You buy a ticket knowing it’s going to be good, but not knowing exactly what to expect. In its improvisational masterpiece, Kamasi Washington on the saxophone led a band of some of the most talented musicians: double drums, double keys, and double brass. Singer Patrice Quinn got swept away into the music, in usual fashion, singing inspiring lyrics and beautiful tones, forming an instrument with her vocals. Tracks blended into elongated solos, for a whirlwind of perfectly layered melodies – some recognizable from Kamasi’s 17-song opus The Epic, latest 6-song release Harmony of Difference, and other songs didn’t need a name as you lost yourself in the music.
Kamasi proudly introduced his dad Rickey to the stage, like in many past performances, who led out on the flute with Kamasi’s humble appreciation. Throughout the night, the two united harmonizing in love.
Later in the set, Washington announced that he loves collaboration and is going to invite two very talented people to the stage who he’s never played with before – him meeting them the same time as the audience. The talent? Pedal steel guitarist Robert Randolph (going on tour with his Family Band next month) and keyboardist John Medeski (better known as Medeski Martin & Wood). Randolph’s solo went seamlessly into Medeski’s time in the spotlight that all came together with Kamasi’s band improving their way into a soul-warming groove.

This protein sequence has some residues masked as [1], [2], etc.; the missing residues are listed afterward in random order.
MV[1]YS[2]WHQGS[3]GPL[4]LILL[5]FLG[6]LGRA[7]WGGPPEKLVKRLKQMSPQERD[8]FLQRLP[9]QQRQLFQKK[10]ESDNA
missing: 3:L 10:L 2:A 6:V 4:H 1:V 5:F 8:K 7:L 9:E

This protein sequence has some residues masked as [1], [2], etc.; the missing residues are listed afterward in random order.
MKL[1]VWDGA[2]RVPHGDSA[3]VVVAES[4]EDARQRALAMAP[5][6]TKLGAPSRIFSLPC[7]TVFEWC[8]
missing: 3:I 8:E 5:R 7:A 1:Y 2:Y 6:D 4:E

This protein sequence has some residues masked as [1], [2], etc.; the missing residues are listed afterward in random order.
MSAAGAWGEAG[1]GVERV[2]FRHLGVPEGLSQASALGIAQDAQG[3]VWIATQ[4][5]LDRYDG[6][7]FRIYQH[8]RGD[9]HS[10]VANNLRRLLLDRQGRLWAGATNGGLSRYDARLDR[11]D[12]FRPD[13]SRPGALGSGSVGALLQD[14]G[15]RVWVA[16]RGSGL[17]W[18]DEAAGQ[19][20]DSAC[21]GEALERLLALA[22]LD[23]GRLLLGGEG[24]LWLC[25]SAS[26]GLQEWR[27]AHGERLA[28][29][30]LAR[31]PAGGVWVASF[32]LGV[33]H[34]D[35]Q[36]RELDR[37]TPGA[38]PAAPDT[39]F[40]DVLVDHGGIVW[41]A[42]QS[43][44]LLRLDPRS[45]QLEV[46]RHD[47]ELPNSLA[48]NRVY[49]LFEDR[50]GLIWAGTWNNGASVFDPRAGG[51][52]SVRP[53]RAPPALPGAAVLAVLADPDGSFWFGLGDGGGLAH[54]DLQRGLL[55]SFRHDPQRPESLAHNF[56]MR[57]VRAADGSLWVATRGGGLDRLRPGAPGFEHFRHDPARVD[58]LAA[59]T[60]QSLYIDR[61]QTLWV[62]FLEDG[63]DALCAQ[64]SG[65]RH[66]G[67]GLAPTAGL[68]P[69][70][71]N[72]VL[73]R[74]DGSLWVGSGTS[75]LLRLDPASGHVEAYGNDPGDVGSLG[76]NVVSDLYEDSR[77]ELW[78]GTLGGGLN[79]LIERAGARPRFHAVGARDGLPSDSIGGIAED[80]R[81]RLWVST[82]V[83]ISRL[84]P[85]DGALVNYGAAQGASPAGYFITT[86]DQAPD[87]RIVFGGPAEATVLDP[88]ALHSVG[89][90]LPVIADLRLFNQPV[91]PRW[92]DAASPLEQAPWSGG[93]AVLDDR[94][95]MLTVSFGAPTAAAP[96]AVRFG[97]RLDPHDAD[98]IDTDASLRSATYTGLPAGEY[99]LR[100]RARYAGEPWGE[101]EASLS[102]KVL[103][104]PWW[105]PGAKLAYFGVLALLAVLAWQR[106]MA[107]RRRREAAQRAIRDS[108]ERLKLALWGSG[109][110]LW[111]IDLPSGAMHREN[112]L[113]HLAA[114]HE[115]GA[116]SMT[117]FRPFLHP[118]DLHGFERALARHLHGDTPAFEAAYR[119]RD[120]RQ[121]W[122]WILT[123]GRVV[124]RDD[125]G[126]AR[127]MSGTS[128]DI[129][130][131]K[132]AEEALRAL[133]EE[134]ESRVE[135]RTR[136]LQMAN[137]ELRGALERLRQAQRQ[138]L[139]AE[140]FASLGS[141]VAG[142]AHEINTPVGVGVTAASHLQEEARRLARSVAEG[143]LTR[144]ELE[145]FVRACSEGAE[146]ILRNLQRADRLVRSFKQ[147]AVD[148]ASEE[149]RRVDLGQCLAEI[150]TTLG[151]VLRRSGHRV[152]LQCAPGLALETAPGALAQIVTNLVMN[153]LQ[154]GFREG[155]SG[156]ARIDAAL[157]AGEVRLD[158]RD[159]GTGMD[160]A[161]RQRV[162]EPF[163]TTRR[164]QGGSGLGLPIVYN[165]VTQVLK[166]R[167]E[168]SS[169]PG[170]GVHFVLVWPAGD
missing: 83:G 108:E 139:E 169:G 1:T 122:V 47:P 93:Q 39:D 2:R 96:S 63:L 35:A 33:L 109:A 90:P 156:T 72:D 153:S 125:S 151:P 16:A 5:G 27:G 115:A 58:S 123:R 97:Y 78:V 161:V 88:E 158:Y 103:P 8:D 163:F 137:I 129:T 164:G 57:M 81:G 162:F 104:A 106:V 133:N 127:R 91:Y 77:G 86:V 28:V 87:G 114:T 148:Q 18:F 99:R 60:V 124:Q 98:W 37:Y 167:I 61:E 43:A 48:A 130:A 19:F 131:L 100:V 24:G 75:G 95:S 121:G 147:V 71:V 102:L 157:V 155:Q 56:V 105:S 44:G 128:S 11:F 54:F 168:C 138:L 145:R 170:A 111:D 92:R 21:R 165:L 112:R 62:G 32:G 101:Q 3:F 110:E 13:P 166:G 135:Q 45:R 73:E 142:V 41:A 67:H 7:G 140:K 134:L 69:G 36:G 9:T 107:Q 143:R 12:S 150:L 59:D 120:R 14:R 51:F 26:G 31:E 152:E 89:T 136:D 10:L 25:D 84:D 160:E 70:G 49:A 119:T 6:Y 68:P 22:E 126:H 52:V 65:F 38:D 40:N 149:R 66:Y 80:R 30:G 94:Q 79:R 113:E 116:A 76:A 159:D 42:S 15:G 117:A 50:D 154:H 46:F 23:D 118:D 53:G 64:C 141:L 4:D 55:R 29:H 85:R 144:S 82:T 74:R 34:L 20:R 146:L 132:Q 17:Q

After solos with dual drums, upright bass, and every band member had a chance to shine, Kamasi announced that they were going to play a very special song to his heart Humility that blends five different melodies to represent how diversity works together to create something beautiful.
“We shouldn’t learn to tolerate diversity, we should celebrate it!”
Break Science warmed up the crowd as a perfect counterpart to Washington’s set – similarly, seemingly improvisational blend of music – yet electronic based. The duo, Borahm Lee on keys, producing, and DJing with Adam Deitch on drums, invited a trumpet player to the stage that made it an even more fitting tie in to the night with all the elements of the music coming alive.
Their electronic beats go much deeper than an usual DJ set. There are deep bass layers, squishy and wompy top accents, sounds of horns and brass instruments, and live drums that give Break Science its own genre.
The music is usually filling up a massive tent at a music festival that makes it impossible not to dance to, but tonight their music had everyone nodding along, warming up from the New York winter.